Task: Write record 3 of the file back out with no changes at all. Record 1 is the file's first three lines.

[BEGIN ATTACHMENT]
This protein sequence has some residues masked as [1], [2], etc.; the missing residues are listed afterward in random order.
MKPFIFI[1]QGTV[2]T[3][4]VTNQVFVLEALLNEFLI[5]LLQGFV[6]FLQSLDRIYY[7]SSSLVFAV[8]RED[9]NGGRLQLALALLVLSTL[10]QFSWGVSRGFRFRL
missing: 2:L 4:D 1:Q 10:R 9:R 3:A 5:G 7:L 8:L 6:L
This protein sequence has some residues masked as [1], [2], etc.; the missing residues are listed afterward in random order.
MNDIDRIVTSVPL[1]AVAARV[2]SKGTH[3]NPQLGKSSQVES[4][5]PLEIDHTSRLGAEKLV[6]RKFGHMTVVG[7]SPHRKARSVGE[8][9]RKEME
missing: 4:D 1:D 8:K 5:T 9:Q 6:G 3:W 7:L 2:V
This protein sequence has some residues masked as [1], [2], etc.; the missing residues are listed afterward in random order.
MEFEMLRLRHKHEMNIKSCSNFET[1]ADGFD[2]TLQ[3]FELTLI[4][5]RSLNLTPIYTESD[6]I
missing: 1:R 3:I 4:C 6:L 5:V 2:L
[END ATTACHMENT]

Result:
This protein sequence has some residues masked as [1], [2], etc.; the missing residues are listed afterward in random order.
MEFEMLRLRHKHEMNIKSCSNFET[1]ADGFD[2]TLQ[3]FELTLI[4][5]RSLNLTPIYTESD[6]I
missing: 1:R 3:I 4:C 6:L 5:V 2:L